THE VILLAGE – The La Mesa City Council last night voted to launch downtown into the future of parking technology. Starting in early August, customers of businesses along La Mesa Boulevard between Fourth and Acacia streets will use hi-tech, solar-powered parking meters that will accept payment by coin, credit, debit or gift card.
The council voted 5-0 to follow the advice of its citizen Parking Commission and purchase 100 of the new meters. The commission studied the new meters and determined that the $72,000 investment will quickly repay the downtown Parking District with increased revenues.
In addition to taking various forms of payment, the new meters also monitor the parking space and, when a motorist departs, automatically returns the meter to “zero.’’
Gone is the serendipity of pulling into a space and discovering 30 minutes left on the meter by the previous motorist (though that delight can still be experienced at the traditional meters that will still be used on side streets and in the city’s parking lots.)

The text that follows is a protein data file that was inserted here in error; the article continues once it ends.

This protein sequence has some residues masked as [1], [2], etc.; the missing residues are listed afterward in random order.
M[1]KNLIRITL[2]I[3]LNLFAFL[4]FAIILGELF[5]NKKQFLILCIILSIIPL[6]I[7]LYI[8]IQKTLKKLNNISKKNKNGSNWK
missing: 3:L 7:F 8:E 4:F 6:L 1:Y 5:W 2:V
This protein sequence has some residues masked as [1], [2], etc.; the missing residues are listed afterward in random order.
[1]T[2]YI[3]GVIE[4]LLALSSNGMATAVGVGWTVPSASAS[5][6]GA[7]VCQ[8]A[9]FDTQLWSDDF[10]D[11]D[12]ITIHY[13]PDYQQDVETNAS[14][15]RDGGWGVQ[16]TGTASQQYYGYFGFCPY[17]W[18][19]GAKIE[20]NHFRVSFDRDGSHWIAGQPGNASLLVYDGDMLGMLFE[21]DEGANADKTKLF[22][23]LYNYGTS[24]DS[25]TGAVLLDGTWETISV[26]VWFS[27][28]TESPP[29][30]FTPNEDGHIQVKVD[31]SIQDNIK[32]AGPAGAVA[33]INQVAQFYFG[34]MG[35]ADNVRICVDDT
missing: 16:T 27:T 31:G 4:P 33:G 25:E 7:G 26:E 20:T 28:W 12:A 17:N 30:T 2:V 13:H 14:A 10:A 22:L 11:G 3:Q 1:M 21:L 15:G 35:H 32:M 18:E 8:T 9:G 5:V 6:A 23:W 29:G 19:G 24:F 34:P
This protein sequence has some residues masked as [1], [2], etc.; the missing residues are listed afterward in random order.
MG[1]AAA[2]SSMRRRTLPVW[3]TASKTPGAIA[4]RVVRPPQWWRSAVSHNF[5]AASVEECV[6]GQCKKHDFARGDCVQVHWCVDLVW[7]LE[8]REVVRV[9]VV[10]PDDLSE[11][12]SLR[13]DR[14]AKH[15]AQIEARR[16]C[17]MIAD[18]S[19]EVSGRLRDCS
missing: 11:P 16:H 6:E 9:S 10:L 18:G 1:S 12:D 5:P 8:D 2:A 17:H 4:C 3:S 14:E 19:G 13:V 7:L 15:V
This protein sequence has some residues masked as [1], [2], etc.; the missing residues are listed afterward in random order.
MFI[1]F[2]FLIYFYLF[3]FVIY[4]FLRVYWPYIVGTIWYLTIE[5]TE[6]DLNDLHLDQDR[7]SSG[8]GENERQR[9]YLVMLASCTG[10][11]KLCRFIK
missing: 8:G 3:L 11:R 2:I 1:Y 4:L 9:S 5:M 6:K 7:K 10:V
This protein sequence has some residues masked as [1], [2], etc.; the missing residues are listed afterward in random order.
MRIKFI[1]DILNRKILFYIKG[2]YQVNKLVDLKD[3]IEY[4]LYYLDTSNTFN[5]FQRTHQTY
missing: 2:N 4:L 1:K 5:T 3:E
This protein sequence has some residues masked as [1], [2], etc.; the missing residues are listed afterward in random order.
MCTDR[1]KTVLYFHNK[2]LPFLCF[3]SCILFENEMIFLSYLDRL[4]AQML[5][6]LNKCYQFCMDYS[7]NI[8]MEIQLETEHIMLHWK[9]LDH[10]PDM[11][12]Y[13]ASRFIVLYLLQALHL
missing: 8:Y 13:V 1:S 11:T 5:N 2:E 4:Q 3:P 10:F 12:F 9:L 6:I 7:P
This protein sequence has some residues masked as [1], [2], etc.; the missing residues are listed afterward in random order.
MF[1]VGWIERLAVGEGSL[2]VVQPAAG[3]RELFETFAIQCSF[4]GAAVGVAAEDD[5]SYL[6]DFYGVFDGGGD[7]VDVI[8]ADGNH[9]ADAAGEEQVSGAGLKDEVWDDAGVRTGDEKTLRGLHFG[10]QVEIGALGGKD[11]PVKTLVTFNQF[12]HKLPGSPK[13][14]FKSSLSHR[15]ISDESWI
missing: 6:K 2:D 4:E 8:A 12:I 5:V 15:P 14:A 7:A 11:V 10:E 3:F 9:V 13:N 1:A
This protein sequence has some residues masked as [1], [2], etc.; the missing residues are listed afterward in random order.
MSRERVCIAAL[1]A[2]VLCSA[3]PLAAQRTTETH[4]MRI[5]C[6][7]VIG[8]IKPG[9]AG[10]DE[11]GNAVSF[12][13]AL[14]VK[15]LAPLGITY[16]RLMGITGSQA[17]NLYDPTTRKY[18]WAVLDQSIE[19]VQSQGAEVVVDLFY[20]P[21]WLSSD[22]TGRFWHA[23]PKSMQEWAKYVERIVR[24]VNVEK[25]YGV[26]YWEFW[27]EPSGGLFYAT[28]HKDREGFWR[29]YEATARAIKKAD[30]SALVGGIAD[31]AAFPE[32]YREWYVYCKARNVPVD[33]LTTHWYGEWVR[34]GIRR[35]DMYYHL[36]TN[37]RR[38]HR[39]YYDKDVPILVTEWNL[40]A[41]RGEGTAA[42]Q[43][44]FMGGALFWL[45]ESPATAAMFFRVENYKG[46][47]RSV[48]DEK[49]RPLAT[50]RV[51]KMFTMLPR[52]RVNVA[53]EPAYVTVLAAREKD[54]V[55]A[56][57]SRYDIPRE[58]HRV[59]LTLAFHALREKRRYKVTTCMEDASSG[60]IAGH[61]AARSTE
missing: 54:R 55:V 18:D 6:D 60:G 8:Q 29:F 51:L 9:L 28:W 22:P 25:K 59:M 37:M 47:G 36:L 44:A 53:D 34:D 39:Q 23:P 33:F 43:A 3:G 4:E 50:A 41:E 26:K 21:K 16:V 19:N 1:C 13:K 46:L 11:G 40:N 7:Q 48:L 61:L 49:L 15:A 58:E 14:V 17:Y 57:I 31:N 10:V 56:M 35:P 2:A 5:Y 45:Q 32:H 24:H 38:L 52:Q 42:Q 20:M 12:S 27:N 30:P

The new meters will also have Internet connection and can be monitored by parking staff from a central location to facilitate maintenance and to help schedule cash pickups.
While other municipalities in the county, including the City of San Diego, have used electronic parking systems, La Mesa’s meters will not require a centralized “ticketing’’ machine that motorists must visit to make their payment. These new meters will handle only one spot each, like traditional meters, but the detection equipment and the new payment choices, city officials believe, will increase parking revenues.
The meters are manufactured by International Parking Services and the city will contract with the firm to help manage and maintain the system. The new meters will fit atop the current meter poles and won’t require disruptive installation processes.
City Council members and Mayor Art Madrid paid a lot of attention to this issue at last night’s meeting with Councilman Ernest Ewin asking for the privilege of being the first to use a credit card on one of the devices. Parking and the contentment of downtown’s merchants has been a frequent focus of council meetings and everyone is hoping the new meters will please the merchants and their customers.
“Customer service is what it is all about,’’ Madrid said.
And if the meters cover their costs and generate more income for downtown improvements, so much the better the council members agreed.
Still, the city is not going to junk the 100 meters that will be removed to make way for the new technology.
City staff said the meters would be moth-balled and kept ready until the new technology proves its worth.